Democratic Sens. Tom Carper of Delaware, Chris Coons of Delaware, Maggie Hassan of New Hampshire, Joe Manchin of West Virginia, Jeanne Shaheen of New Hampshire, Kyrsten Sinema of Arizona and Jon Tester of Montana voted against the proposal. Sen. Angus King of Maine, who is an Independent but caucuses with the Democrats, also voted against the measure.
Senate parliamentarian Elizabeth MacDonough last week ruled against a proposal to include the wage hike in Democrats’ $1.9 trillion COVID-19 relief bill, but Sen. Bernie Sanders, I-Vt., introduced an amendment that needed votes from all 48 Senate Democrats, the two independents — Sanders and King and who traditionally vote Democratic — and at least 10 Republicans to pass.
“At a time when millions of people are working for starvation wages, when the minimum wage of $7.25 an hour has not been raised by Congress since 2007, when the President of the United States and the House of Representatives support it, it is absolutely imperative that the Senate approve an increase in the minimum wage to $15 an hour,” Sanders said in a statement in response to the news.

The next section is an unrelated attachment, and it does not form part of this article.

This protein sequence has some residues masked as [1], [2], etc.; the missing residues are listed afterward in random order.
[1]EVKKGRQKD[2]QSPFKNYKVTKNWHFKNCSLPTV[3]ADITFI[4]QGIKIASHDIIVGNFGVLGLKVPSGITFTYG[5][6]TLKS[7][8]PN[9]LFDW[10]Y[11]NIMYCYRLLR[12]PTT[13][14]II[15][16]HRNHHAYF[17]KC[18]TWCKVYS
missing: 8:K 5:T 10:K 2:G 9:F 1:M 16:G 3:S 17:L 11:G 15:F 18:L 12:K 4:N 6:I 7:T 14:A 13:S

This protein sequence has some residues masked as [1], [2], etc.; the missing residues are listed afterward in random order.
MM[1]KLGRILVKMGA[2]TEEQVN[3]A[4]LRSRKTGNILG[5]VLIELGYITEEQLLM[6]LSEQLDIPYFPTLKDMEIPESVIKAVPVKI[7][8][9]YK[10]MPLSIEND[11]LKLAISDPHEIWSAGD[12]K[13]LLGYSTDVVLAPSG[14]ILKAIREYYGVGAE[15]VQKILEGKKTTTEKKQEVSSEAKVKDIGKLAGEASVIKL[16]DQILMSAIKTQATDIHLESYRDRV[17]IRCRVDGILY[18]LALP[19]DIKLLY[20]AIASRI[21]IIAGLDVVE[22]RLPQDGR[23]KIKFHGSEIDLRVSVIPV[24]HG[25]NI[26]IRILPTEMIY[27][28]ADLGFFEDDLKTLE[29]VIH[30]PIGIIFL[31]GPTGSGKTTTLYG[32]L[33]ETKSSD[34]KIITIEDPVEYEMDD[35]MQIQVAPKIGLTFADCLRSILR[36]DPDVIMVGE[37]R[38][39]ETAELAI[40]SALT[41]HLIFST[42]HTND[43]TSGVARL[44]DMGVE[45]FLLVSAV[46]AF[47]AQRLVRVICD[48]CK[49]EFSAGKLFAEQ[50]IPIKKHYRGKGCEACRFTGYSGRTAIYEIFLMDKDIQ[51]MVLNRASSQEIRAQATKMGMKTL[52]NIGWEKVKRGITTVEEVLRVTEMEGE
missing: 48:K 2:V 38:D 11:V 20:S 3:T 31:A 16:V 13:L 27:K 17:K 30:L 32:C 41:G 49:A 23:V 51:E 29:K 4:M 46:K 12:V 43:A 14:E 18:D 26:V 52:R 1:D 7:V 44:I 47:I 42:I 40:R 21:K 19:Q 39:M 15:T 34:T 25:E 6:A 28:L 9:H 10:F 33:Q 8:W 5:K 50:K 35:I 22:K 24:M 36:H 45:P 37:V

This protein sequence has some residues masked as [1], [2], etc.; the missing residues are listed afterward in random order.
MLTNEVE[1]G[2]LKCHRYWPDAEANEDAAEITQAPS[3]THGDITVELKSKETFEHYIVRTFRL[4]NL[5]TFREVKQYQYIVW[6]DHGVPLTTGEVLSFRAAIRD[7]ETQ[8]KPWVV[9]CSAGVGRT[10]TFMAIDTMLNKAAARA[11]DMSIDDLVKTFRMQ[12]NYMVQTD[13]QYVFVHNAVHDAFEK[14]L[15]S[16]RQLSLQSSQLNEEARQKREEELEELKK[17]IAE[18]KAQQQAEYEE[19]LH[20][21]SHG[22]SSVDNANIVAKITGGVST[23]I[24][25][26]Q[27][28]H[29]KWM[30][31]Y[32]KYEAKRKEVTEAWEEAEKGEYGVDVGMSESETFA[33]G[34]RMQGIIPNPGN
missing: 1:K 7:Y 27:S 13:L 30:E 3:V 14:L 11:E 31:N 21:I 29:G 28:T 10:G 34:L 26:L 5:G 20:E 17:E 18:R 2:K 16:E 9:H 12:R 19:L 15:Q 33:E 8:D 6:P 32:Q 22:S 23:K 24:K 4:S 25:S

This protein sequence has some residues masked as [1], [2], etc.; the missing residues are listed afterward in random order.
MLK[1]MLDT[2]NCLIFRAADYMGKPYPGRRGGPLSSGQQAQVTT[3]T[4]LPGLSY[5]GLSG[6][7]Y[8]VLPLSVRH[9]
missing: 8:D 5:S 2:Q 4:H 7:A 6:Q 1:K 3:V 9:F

He added that it will not be the “last time” senators vote on a minimum wage bill for “332 million Americans.”
“We’re going to keep bringing it up, and we’re going to get it done because it is what the American people demand and need,” he said.
Coons said in a Friday statement that he would work with his colleagues “on legislation to raise the minimum wage and index it annually,” saying a minimum wage of $7.25 “is too low and has been for too long.”
Sinema said senators “in both parties have shown support for raising the federal minimum wage and the Senate should hold an open debate and amendment process on raising the minimum wage, separate from the COVID-focused reconciliation bill.”
“No person who works full time should live in poverty,” she said, adding that she “will keep working with colleagues in both parties to ensure Americans can access good-paying jobs, quality education, and skills training to build more economically secure lives for themselves and their families.”
Critics of the $15 minimum wage proposal say such a large hike would hurt small businesses that are already suffering as a result of the COVID-19 pandemic and living costs differ from state to state.
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